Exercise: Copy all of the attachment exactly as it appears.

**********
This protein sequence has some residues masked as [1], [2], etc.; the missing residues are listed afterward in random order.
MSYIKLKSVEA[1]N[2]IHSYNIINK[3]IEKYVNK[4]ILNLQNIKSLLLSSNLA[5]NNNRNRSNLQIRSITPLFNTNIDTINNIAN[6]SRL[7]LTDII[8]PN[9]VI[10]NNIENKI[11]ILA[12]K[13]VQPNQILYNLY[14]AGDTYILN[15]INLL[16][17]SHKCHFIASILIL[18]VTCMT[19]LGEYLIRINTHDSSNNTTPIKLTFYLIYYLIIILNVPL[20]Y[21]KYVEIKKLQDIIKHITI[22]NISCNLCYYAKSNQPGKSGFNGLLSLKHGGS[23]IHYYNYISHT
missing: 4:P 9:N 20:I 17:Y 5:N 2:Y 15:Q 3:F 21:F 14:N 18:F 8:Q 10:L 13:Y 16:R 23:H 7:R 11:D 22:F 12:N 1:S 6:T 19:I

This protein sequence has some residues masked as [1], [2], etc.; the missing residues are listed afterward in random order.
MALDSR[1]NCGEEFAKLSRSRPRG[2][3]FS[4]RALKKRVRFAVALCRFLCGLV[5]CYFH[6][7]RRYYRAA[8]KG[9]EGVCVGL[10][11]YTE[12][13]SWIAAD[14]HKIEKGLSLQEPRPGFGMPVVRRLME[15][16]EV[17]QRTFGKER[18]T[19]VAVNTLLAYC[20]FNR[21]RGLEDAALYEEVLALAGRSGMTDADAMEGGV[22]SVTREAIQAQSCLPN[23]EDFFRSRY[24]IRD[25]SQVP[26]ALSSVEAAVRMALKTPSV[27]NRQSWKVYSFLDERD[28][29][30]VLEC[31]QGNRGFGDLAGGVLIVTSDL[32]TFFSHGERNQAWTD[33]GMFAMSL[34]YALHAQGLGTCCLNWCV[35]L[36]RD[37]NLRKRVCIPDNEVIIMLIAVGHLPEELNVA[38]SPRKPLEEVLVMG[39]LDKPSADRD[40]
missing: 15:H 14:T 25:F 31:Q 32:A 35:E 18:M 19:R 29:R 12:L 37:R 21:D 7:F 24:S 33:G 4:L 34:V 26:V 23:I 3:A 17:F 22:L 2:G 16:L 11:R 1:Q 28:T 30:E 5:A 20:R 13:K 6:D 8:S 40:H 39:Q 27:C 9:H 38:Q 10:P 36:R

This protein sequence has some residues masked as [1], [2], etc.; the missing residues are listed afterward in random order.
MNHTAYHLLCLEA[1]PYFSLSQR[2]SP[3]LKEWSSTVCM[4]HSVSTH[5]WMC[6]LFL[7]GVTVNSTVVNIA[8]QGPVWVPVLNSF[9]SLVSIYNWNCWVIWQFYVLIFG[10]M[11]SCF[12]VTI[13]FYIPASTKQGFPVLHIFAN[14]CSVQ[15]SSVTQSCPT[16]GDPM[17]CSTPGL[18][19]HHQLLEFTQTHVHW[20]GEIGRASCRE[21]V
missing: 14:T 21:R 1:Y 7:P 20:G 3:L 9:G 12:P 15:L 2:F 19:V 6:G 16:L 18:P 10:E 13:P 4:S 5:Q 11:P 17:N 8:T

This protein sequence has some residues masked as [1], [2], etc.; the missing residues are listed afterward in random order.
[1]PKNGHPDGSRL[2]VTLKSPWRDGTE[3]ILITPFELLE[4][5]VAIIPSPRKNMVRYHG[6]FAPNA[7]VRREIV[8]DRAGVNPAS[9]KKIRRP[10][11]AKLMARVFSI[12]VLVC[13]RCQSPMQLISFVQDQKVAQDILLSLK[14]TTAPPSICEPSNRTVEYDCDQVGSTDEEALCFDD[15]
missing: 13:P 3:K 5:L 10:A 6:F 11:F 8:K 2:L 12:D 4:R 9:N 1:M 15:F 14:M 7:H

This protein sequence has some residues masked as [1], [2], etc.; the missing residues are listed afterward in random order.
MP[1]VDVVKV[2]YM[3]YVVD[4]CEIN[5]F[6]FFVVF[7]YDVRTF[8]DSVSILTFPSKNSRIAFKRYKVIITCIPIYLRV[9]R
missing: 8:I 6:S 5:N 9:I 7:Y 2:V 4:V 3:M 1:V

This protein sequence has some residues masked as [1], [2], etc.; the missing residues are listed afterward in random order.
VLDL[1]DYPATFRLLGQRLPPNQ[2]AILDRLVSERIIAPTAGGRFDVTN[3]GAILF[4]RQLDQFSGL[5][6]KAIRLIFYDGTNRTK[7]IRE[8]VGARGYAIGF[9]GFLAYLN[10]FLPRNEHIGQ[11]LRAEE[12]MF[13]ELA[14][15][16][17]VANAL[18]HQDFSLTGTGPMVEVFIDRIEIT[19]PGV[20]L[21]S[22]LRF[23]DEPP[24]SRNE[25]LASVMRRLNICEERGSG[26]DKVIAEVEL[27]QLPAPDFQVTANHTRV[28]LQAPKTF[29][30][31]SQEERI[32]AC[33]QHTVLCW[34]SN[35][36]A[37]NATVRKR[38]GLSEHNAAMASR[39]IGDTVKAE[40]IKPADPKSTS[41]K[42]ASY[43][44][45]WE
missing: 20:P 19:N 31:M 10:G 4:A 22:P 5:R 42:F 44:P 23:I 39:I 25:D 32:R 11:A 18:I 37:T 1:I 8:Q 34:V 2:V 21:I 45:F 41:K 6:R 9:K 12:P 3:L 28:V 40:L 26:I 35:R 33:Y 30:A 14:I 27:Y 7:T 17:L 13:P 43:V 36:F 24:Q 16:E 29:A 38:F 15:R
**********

This protein sequence has some residues masked as [1], [2], etc.; the missing residues are listed afterward in random order.
MSYIKLKSVEA[1]N[2]IHSYNIINK[3]IEKYVNK[4]ILNLQNIKSLLLSSNLA[5]NNNRNRSNLQIRSITPLFNTNIDTINNIAN[6]SRL[7]LTDII[8]PN[9]VI[10]NNIENKI[11]ILA[12]K[13]VQPNQILYNLY[14]AGDTYILN[15]INLL[16][17]SHKCHFIASILIL[18]VTCMT[19]LGEYLIRINTHDSSNNTTPIKLTFYLIYYLIIILNVPL[20]Y[21]KYVEIKKLQDIIKHITI[22]NISCNLCYYAKSNQPGKSGFNGLLSLKHGGS[23]IHYYNYISHT
missing: 4:P 9:N 20:I 17:Y 5:N 2:Y 15:Q 3:F 21:F 14:N 18:F 8:Q 10:L 13:Y 16:R 23:H 7:R 11:D 22:F 12:N 1:S 6:T 19:I

This protein sequence has some residues masked as [1], [2], etc.; the missing residues are listed afterward in random order.
MALDSR[1]NCGEEFAKLSRSRPRG[2][3]FS[4]RALKKRVRFAVALCRFLCGLV[5]CYFH[6][7]RRYYRAA[8]KG[9]EGVCVGL[10][11]YTE[12][13]SWIAAD[14]HKIEKGLSLQEPRPGFGMPVVRRLME[15][16]EV[17]QRTFGKER[18]T[19]VAVNTLLAYC[20]FNR[21]RGLEDAALYEEVLALAGRSGMTDADAMEGGV[22]SVTREAIQAQSCLPN[23]EDFFRSRY[24]IRD[25]SQVP[26]ALSSVEAAVRMALKTPSV[27]NRQSWKVYSFLDERD[28][29][30]VLEC[31]QGNRGFGDLAGGVLIVTSDL[32]TFFSHGERNQAWTD[33]GMFAMSL[34]YALHAQGLGTCCLNWCV[35]L[36]RD[37]NLRKRVCIPDNEVIIMLIAVGHLPEELNVA[38]SPRKPLEEVLVMG[39]LDKPSADRD[40]
missing: 15:H 14:T 25:F 31:Q 32:A 35:E 18:M 19:R 29:R 12:L 37:R 21:D 7:F 24:S 33:G 4:L 34:V 26:V 23:I 3:A 17:F 22:L 2:G 16:L 11:R 1:Q 28:T 30:E 5:A 20:R 13:K 6:D 8:S 40:H 39:Q 27:C 9:H 38:Q 10:P 36:R

This protein sequence has some residues masked as [1], [2], etc.; the missing residues are listed afterward in random order.
MNHTAYHLLCLEA[1]PYFSLSQR[2]SP[3]LKEWSSTVCM[4]HSVSTH[5]WMC[6]LFL[7]GVTVNSTVVNIA[8]QGPVWVPVLNSF[9]SLVSIYNWNCWVIWQFYVLIFG[10]M[11]SCF[12]VTI[13]FYIPASTKQGFPVLHIFAN[14]CSVQ[15]SSVTQSCPT[16]GDPM[17]CSTPGL[18][19]HHQLLEFTQTHVHW[20]GEIGRASCRE[21]V
missing: 14:T 21:R 1:Y 7:P 20:G 3:L 9:G 12:P 15:L 2:F 19:V 6:G 16:L 18:P 10:E 13:P 4:S 5:Q 11:P 17:N 8:T

This protein sequence has some residues masked as [1], [2], etc.; the missing residues are listed afterward in random order.
[1]PKNGHPDGSRL[2]VTLKSPWRDGTE[3]ILITPFELLE[4][5]VAIIPSPRKNMVRYHG[6]FAPNA[7]VRREIV[8]DRAGVNPAS[9]KKIRRP[10][11]AKLMARVFSI[12]VLVC[13]RCQSPMQLISFVQDQKVAQDILLSLK[14]TTAPPSICEPSNRTVEYDCDQVGSTDEEALCFDD[15]
missing: 13:P 3:K 5:L 10:A 6:F 11:F 8:K 2:L 12:D 4:R 9:N 1:M 15:F 14:M 7:H

This protein sequence has some residues masked as [1], [2], etc.; the missing residues are listed afterward in random order.
MP[1]VDVVKV[2]YM[3]YVVD[4]CEIN[5]F[6]FFVVF[7]YDVRTF[8]DSVSILTFPSKNSRIAFKRYKVIITCIPIYLRV[9]R
missing: 8:I 6:S 5:N 9:I 7:Y 2:V 4:V 3:M 1:V

This protein sequence has some residues masked as [1], [2], etc.; the missing residues are listed afterward in random order.
VLDL[1]DYPATFRLLGQRLPPNQ[2]AILDRLVSERIIAPTAGGRFDVTN[3]GAILF[4]RQLDQFSGL[5][6]KAIRLIFYDGTNRTK[7]IRE[8]VGARGYAIGF[9]GFLAYLN[10]FLPRNEHIGQ[11]LRAEE[12]MF[13]ELA[14][15][16][17]VANAL[18]HQDFSLTGTGPMVEVFIDRIEIT[19]PGV[20]L[21]S[22]LRF[23]DEPP[24]SRNE[25]LASVMRRLNICEERGSG[26]DKVIAEVEL[27]QLPAPDFQVTANHTRV[28]LQAPKTF[29][30][31]SQEERI[32]AC[33]QHTVLCW[34]SN[35][36]A[37]NATVRKR[38]GLSEHNAAMASR[39]IGDTVKAE[40]IKPADPKSTS[41]K[42]ASY[43][44][45]WE
missing: 20:P 19:N 31:M 10:G 4:A 22:P 5:R 42:F 44:P 23:I 39:I 25:D 32:R 11:A 18:I 37:T 1:I 8:Q 34:V 2:V 21:I 45:F 41:K 6:R 9:K 12:P 3:L 28:V 40:L 26:I 35:R 33:Y 30:A 14:I 27:Y 7:T 17:L 13:P 43:V 36:F 24:Q 16:E 29:A 38:F 15:R